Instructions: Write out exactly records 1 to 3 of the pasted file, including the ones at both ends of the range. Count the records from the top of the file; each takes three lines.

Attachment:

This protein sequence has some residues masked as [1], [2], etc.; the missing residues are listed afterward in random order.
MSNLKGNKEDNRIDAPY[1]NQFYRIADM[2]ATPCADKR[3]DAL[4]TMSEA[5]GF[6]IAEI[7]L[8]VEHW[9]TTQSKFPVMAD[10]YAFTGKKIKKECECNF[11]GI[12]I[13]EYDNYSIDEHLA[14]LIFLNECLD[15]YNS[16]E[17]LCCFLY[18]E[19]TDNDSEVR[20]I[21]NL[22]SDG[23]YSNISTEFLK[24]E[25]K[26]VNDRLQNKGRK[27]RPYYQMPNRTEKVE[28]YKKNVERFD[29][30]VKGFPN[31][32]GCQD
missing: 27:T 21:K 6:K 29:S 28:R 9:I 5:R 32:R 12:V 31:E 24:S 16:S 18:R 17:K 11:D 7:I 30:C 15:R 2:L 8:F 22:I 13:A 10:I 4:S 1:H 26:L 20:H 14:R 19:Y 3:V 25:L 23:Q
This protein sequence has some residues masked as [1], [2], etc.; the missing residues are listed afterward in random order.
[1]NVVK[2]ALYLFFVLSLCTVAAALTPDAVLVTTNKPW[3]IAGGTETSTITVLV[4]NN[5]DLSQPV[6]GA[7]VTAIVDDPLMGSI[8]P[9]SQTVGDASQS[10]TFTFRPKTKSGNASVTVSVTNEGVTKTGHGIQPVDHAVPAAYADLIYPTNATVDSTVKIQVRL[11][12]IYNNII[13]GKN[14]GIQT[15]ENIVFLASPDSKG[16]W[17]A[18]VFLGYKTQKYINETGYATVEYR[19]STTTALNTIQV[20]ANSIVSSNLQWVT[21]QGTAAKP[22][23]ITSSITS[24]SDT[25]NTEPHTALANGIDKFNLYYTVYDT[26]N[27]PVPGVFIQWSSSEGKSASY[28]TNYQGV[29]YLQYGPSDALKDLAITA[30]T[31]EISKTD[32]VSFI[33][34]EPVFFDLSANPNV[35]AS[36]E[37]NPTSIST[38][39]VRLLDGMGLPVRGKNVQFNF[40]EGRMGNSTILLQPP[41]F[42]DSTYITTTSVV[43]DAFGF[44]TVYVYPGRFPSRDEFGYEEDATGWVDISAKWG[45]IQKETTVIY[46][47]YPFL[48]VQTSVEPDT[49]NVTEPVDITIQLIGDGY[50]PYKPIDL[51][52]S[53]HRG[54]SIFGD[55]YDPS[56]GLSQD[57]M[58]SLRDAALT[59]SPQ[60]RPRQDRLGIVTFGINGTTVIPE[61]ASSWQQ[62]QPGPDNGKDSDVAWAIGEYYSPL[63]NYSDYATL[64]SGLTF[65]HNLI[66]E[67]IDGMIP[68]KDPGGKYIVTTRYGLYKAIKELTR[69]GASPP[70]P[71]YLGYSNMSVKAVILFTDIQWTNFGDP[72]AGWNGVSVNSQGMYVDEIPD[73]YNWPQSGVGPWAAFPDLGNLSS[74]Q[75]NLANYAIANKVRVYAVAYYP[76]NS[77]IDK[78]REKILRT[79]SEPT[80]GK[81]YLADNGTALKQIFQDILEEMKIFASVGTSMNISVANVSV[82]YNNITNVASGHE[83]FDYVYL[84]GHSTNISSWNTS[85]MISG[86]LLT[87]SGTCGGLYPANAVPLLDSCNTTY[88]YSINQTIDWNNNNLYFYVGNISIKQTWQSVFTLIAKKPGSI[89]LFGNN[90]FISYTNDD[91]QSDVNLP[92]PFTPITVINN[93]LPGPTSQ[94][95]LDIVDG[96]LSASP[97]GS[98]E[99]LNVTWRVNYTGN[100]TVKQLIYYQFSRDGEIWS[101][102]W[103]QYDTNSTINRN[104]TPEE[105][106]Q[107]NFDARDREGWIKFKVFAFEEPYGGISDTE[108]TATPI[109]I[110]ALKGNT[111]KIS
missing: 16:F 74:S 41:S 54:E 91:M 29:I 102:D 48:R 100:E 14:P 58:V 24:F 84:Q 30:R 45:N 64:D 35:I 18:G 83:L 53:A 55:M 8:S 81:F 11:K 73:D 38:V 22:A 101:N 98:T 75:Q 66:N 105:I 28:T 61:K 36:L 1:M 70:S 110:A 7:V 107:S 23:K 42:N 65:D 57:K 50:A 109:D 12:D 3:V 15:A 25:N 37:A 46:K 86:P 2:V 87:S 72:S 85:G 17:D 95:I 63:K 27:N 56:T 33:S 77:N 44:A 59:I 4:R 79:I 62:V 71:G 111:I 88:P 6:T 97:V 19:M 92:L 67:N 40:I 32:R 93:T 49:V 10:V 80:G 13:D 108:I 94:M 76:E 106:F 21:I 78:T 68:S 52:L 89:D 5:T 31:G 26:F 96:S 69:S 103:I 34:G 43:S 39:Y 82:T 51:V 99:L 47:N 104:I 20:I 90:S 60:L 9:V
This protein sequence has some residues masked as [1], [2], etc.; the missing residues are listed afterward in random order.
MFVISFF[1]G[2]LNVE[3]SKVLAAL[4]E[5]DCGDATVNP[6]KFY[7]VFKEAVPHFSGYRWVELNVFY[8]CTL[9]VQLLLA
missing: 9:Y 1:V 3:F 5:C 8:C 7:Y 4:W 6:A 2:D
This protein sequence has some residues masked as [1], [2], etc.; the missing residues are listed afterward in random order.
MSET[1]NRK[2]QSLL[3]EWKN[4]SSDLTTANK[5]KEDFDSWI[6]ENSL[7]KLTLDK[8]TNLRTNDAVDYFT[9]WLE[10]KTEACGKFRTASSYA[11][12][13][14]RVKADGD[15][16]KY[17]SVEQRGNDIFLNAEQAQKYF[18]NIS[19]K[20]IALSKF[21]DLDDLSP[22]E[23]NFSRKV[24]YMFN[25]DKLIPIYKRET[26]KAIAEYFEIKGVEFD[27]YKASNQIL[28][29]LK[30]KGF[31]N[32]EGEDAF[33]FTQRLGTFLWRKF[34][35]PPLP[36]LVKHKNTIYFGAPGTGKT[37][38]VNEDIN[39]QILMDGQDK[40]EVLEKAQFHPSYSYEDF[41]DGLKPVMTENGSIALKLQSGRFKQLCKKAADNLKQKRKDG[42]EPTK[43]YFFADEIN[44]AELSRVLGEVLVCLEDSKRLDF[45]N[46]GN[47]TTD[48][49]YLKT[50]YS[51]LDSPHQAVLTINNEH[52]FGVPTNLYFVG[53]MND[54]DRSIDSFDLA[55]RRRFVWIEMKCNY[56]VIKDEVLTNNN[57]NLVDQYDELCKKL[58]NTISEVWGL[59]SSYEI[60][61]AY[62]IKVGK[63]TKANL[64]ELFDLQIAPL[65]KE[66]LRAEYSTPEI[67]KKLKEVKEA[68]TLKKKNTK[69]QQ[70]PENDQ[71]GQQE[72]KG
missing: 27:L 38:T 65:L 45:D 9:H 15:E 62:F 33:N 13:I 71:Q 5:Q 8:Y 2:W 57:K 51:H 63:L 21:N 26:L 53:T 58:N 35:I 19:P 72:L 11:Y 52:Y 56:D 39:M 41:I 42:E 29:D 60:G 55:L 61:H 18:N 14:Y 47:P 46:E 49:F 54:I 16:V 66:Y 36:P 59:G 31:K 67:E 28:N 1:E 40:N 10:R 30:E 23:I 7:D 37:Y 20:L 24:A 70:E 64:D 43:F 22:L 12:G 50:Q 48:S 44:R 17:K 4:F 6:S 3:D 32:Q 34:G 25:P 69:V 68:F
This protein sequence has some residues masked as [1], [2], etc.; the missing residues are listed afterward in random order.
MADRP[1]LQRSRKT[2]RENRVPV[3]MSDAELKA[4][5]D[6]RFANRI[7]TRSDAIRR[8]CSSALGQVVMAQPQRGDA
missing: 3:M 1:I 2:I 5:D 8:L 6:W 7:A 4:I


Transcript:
This protein sequence has some residues masked as [1], [2], etc.; the missing residues are listed afterward in random order.
MSNLKGNKEDNRIDAPY[1]NQFYRIADM[2]ATPCADKR[3]DAL[4]TMSEA[5]GF[6]IAEI[7]L[8]VEHW[9]TTQSKFPVMAD[10]YAFTGKKIKKECECNF[11]GI[12]I[13]EYDNYSIDEHLA[14]LIFLNECLD[15]YNS[16]E[17]LCCFLY[18]E[19]TDNDSEVR[20]I[21]NL[22]SDG[23]YSNISTEFLK[24]E[25]K[26]VNDRLQNKGRK[27]RPYYQMPNRTEKVE[28]YKKNVERFD[29][30]VKGFPN[31][32]GCQD
missing: 27:T 21:K 6:K 29:S 28:R 9:I 5:R 32:R 12:V 31:E 24:S 16:S 18:R 17:K 11:D 7:I 30:C 15:R 2:L 8:F 22:I 13:A 10:I 4:S 1:H 26:L 20:H 14:R 19:Y 3:V 25:L 23:Q
This protein sequence has some residues masked as [1], [2], etc.; the missing residues are listed afterward in random order.
[1]NVVK[2]ALYLFFVLSLCTVAAALTPDAVLVTTNKPW[3]IAGGTETSTITVLV[4]NN[5]DLSQPV[6]GA[7]VTAIVDDPLMGSI[8]P[9]SQTVGDASQS[10]TFTFRPKTKSGNASVTVSVTNEGVTKTGHGIQPVDHAVPAAYADLIYPTNATVDSTVKIQVRL[11][12]IYNNII[13]GKN[14]GIQT[15]ENIVFLASPDSKG[16]W[17]A[18]VFLGYKTQKYINETGYATVEYR[19]STTTALNTIQV[20]ANSIVSSNLQWVT[21]QGTAAKP[22][23]ITSSITS[24]SDT[25]NTEPHTALANGIDKFNLYYTVYDT[26]N[27]PVPGVFIQWSSSEGKSASY[28]TNYQGV[29]YLQYGPSDALKDLAITA[30]T[31]EISKTD[32]VSFI[33][34]EPVFFDLSANPNV[35]AS[36]E[37]NPTSIST[38][39]VRLLDGMGLPVRGKNVQFNF[40]EGRMGNSTILLQPP[41]F[42]DSTYITTTSVV[43]DAFGF[44]TVYVYPGRFPSRDEFGYEEDATGWVDISAKWG[45]IQKETTVIY[46][47]YPFL[48]VQTSVEPDT[49]NVTEPVDITIQLIGDGY[50]PYKPIDL[51][52]S[53]HRG[54]SIFGD[55]YDPS[56]GLSQD[57]M[58]SLRDAALT[59]SPQ[60]RPRQDRLGIVTFGINGTTVIPE[61]ASSWQQ[62]QPGPDNGKDSDVAWAIGEYYSPL[63]NYSDYATL[64]SGLTF[65]HNLI[66]E[67]IDGMIP[68]KDPGGKYIVTTRYGLYKAIKELTR[69]GASPP[70]P[71]YLGYSNMSVKAVILFTDIQWTNFGDP[72]AGWNGVSVNSQGMYVDEIPD[73]YNWPQSGVGPWAAFPDLGNLSS[74]Q[75]NLANYAIANKVRVYAVAYYP[76]NS[77]IDK[78]REKILRT[79]SEPT[80]GK[81]YLADNGTALKQIFQDILEEMKIFASVGTSMNISVANVSV[82]YNNITNVASGHE[83]FDYVYL[84]GHSTNISSWNTS[85]MISG[86]LLT[87]SGTCGGLYPANAVPLLDSCNTTY[88]YSINQTIDWNNNNLYFYVGNISIKQTWQSVFTLIAKKPGSI[89]LFGNN[90]FISYTNDD[91]QSDVNLP[92]PFTPITVINN[93]LPGPTSQ[94][95]LDIVDG[96]LSASP[97]GS[98]E[99]LNVTWRVNYTGN[100]TVKQLIYYQFSRDGEIWS[101][102]W[103]QYDTNSTINRN[104]TPEE[105][106]Q[107]NFDARDREGWIKFKVFAFEEPYGGISDTE[108]TATPI[109]I[110]ALKGNT[111]KIS
missing: 16:F 74:S 41:S 54:E 91:M 29:I 102:D 48:R 100:E 14:P 58:V 24:F 84:Q 30:R 45:N 64:D 35:I 18:G 83:L 53:A 55:M 8:S 81:F 11:K 73:D 38:V 22:A 101:N 98:T 75:Q 66:N 105:I 28:T 61:K 36:L 1:M 70:S 110:A 7:V 107:S 23:K 42:N 65:D 57:K 50:A 109:D 12:D 3:V 15:A 25:N 37:A 46:K 86:P 2:V 87:S 72:S 85:G 17:D 95:I 63:K 27:N 56:T 33:S 77:N 44:A 59:I 4:R 79:I 62:V 71:G 111:I 88:P 6:T 97:V 19:M 92:L 67:N 40:I 32:R 93:T 49:V 10:V 80:G 13:D 108:I 94:M 76:E 106:F 21:I 78:T 68:S 52:L 89:D 5:T 31:G 26:F 96:S 69:S 103:I 34:G 43:S 39:Y 82:T 51:V 99:L 47:N 104:I 20:I 90:S 60:L 9:V
This protein sequence has some residues masked as [1], [2], etc.; the missing residues are listed afterward in random order.
MFVISFF[1]G[2]LNVE[3]SKVLAAL[4]E[5]DCGDATVNP[6]KFY[7]VFKEAVPHFSGYRWVELNVFY[8]CTL[9]VQLLLA
missing: 9:Y 1:V 3:F 5:C 8:C 7:Y 4:W 6:A 2:D